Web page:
On the Trail
From the visitors center it is possible to hike several shorter trails; even a 45-minute walk brings you across creeks and through the forest. A map of the trails from the Hotel Guancascos is not necessary for the main trails, but it’s sometimes nice to have along. Otherwise ask the park caretaker for indications.
The trail up Celaque follows the Río Arcágual upstream from the visitors center for a short while, ascends a steep hillside, then parallels the mountain. It continues upward at a less steep grade to Campamento Don Tomás at 2,050 meters, about a three-hour walk from the visitors center, where you’ll find a tin shack with three rudimentary bunks inside and an outhouse. It’s pretty grim accommodations, best avoided if possible. The shack is sometimes locked, so check with the guard at the visitors center beforehand. You might prefer to pitch a tent rather than use the cabin, though it can be a relief to have a roof overhead if it’s raining.
Beyond the first camp, the trail heads straight up a steep hillside. This is the hardest stretch of trail, and climbing it often entails clinging to roots and tree trunks to pull yourself up the invariably muddy path. Descending this stretch of trail is particularly treacherous. After 2–3 hours of difficult hiking, the trail reaches Campamento Naranjo, nothing more than a couple of flat tent sites and a fire pit on the plateau’s edge, at 2,560 meters. As you wipe the sweat and mud off your face as you climb, take a look around at the plants and trees. By the time the trail reaches the plateau, you will have entered the cloud forest.
From Campamento Naranjo, it’s another two hours or so to the peak, but it goes up and down over gentle hills instead of straight up. Keep a close eye out for the plastic tags tied to tree branches—the lack of undergrowth in the tall, spacious forest makes it easy to lose track of the trail. The final ascent to the top of Cerro de las Minas (2,849 meters) is a half hour of fairly steep uphill climbing, but go slow and listen for the quetzals and trogons that live there. The peak is marked by a wooden cross, and if the clouds haven’t moved in, you’ll have superb views over the valleys to the east. From the visitors center to the peak is six kilometers and about 1,500 meters in elevation gain.
You could, theoretically, hike all the way from the visitors center to the peak and back in a day, but it would be a tough day and would leave no time for enjoying the cloud forest. A better plan for a short trip is to spend the night in a tent either at Campamento Don Tomás or higher up at Campamento Naranjo. On your way down be sure to leave the high plateau not long after midday to ensure that you get back to the visitors center before dark, and hopefully catch a ride into Gracias. If you leave the trail in the high part of the cloud forest, take good care to keep your bearings, as it’s very easy to get lost.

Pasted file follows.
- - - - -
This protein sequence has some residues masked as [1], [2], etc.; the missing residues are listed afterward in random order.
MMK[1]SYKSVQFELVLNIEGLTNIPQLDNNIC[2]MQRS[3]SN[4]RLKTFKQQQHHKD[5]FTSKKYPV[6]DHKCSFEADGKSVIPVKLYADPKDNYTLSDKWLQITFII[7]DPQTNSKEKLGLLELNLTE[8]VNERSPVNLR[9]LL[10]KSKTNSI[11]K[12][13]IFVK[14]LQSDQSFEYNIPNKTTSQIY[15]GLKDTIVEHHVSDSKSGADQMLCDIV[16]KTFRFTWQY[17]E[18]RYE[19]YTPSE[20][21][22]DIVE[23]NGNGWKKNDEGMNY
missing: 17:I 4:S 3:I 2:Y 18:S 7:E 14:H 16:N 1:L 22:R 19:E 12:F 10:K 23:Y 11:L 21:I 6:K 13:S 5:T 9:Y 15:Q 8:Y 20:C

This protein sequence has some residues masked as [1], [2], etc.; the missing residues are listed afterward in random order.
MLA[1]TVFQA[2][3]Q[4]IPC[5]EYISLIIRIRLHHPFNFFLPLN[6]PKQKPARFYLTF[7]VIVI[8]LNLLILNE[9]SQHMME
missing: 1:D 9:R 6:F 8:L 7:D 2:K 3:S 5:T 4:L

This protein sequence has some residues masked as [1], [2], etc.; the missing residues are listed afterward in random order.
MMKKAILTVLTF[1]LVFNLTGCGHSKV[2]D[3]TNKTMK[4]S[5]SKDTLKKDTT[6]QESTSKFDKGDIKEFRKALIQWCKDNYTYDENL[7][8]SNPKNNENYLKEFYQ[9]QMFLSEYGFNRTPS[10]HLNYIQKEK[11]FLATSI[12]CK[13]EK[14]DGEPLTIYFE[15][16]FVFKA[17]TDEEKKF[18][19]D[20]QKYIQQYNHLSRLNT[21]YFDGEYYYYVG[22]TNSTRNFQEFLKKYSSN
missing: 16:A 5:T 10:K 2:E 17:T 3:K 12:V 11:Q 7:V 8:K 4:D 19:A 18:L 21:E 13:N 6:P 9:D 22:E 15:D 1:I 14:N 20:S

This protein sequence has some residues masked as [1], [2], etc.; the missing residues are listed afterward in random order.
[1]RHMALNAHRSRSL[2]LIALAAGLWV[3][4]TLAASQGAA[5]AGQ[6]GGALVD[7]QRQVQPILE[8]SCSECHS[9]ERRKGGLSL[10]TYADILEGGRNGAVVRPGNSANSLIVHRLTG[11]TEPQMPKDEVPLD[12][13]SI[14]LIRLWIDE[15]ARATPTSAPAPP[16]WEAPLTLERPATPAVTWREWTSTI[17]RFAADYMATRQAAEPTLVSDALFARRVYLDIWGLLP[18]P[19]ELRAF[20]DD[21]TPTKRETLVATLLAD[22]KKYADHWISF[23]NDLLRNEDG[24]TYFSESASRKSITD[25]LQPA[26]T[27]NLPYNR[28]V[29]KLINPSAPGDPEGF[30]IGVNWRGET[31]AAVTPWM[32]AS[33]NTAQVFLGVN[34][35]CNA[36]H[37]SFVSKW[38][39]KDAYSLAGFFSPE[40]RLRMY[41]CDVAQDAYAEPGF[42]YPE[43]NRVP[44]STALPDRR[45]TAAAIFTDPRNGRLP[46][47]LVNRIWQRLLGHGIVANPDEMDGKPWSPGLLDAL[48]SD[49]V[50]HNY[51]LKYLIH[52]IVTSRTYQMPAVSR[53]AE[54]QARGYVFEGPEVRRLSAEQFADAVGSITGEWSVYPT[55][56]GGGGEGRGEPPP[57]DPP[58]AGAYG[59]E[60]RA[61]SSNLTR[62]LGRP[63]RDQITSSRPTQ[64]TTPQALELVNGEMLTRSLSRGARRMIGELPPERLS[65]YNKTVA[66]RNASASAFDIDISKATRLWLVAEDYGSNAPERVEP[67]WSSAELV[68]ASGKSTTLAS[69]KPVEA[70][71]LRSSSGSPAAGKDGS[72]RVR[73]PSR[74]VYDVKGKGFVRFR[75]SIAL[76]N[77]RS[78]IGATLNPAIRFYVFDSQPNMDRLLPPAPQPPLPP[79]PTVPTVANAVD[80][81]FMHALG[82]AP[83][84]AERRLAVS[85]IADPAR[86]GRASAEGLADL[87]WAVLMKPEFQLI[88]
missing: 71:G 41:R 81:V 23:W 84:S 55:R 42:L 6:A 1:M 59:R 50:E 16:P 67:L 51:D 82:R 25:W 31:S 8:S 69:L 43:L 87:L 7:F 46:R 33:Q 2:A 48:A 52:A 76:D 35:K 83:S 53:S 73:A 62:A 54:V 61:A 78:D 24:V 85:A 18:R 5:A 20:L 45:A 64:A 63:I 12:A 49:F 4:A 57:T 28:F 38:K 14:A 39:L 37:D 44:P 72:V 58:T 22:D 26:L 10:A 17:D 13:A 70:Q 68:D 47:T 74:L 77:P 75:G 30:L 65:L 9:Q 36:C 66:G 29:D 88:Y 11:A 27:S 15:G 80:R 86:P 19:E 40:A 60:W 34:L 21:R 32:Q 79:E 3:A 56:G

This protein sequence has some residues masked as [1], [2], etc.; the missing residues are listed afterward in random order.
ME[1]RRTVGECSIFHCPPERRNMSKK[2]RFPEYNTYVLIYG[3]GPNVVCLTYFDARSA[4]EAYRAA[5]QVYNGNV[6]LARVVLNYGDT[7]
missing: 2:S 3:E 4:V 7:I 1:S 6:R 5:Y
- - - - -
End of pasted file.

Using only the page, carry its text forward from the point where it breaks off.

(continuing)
Shortly after leaving the visitors center on the way to Campamento Don Tomás, you will see a trail branching off to the left, leading to Cerro El Gallo (2,383 meters), a slightly lower peak. The view from the ridge ranges from incredible to very weird and misty to no view at all, depending on the clouds. After climbing the peak, the trail arrives back down at the main trail just above Campamento Don Tomás. The loop via El Gallo and Don Tomás makes a great, but long, day hike through three different habitats, with occasional clearings from which to admire the view and wildlife. From the visitors center the round-trip takes 6–8 hours.
It’s often cold and always wet, so come prepared with proper clothing, including stiff boots, a waterproof jacket, and a warm change of clothes kept in a plastic bag. Both campsites are next to running water. Many visitors drink the water untreated, as there is no human habitation above, but it’s better to treat the water first.
The trail map from the Hotel Guancascos is much more useful than the topographical map, which does not show the trails. A map is not really necessary if you’re just planning to hike up the main trails, but it does give an idea of the lay of the land and is not bad to have just in case. The topographical maps covering the entire park are Gracias 2459 I, La Campa 2459 II, San Marcos de Ocotepeque 2459 III, and Corquín 2459 IV. Some camping gear is available for rent at Restaurante Guancascos.
© Chris Humphrey and Amy E. Robertson from Moon Honduras, 5th Edition